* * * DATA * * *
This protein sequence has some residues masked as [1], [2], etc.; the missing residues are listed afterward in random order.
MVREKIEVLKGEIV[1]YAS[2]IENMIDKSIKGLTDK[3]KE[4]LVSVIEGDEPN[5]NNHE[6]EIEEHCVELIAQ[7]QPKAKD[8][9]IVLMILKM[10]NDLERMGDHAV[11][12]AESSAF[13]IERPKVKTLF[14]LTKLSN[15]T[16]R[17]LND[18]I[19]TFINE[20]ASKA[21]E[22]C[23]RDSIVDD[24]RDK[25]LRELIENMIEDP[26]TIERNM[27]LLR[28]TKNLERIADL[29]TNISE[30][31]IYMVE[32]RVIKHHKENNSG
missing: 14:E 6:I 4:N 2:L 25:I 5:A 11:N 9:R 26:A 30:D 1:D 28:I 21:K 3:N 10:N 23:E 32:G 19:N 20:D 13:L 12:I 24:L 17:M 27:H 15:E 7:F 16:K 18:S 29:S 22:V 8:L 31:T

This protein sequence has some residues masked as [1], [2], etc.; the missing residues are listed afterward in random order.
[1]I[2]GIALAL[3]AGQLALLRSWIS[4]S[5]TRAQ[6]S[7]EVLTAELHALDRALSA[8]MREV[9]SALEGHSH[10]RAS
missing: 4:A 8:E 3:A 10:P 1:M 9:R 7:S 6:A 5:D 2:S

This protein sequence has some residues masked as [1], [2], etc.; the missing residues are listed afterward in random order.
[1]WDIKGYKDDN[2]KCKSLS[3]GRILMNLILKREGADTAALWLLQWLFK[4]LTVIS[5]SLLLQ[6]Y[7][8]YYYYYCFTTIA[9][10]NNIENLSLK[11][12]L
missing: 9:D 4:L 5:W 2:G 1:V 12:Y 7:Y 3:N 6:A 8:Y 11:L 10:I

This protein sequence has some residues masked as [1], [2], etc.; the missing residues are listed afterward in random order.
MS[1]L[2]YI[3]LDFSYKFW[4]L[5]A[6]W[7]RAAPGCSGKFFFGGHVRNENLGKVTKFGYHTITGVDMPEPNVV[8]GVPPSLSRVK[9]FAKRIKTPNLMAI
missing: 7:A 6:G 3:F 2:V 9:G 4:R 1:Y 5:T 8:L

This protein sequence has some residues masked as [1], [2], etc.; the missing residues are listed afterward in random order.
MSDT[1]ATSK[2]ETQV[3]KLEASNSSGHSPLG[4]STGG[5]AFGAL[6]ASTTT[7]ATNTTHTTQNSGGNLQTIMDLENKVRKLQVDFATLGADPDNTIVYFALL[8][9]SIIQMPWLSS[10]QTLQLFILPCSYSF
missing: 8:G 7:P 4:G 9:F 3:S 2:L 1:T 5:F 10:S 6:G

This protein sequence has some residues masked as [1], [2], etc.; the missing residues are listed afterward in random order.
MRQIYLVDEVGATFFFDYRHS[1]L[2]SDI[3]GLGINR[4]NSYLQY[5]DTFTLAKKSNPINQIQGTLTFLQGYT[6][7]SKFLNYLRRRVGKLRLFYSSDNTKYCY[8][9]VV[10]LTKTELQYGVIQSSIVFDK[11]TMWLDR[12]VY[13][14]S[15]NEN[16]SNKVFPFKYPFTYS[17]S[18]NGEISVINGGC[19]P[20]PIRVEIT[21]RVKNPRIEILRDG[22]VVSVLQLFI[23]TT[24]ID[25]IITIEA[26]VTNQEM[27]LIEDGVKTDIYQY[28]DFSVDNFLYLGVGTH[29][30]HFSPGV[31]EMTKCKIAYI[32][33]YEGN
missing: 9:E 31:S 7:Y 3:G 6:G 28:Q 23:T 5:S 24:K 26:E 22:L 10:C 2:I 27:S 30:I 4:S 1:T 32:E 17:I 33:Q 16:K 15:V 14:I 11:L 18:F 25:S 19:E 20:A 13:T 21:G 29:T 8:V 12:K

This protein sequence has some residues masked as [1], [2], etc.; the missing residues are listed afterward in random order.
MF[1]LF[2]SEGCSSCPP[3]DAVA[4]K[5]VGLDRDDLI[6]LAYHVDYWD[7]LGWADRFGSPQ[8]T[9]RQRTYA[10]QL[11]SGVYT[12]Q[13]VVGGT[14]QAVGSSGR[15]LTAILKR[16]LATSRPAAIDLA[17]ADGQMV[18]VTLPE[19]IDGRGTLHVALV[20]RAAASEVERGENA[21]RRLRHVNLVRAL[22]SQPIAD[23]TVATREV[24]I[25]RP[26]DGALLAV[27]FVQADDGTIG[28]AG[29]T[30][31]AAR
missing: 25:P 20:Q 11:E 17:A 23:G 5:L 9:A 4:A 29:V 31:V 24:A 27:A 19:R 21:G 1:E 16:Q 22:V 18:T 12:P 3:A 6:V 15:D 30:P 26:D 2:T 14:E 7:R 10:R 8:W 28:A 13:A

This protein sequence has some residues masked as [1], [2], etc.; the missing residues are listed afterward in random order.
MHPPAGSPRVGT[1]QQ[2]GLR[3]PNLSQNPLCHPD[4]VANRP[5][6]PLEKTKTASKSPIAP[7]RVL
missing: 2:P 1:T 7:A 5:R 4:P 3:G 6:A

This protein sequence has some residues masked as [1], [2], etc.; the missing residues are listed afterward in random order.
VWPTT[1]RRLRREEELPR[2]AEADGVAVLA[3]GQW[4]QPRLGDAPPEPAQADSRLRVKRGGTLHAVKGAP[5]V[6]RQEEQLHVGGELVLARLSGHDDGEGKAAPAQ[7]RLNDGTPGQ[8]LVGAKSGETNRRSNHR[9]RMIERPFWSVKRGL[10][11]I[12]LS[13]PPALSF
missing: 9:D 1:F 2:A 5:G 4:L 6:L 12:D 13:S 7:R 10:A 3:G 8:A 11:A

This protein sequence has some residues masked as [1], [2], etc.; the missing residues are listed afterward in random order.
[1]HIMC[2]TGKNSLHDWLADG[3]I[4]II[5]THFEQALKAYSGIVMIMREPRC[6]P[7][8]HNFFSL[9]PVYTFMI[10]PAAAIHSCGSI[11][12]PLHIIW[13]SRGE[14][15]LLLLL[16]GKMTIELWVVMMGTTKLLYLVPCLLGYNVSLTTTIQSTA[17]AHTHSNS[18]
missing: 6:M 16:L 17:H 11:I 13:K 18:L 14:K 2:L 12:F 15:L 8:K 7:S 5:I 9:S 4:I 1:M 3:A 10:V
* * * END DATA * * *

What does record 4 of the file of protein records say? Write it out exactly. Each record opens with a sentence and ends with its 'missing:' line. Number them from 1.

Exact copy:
This protein sequence has some residues masked as [1], [2], etc.; the missing residues are listed afterward in random order.
MS[1]L[2]YI[3]LDFSYKFW[4]L[5]A[6]W[7]RAAPGCSGKFFFGGHVRNENLGKVTKFGYHTITGVDMPEPNVV[8]GVPPSLSRVK[9]FAKRIKTPNLMAI
missing: 7:A 6:G 3:F 2:V 9:G 4:R 1:Y 5:T 8:L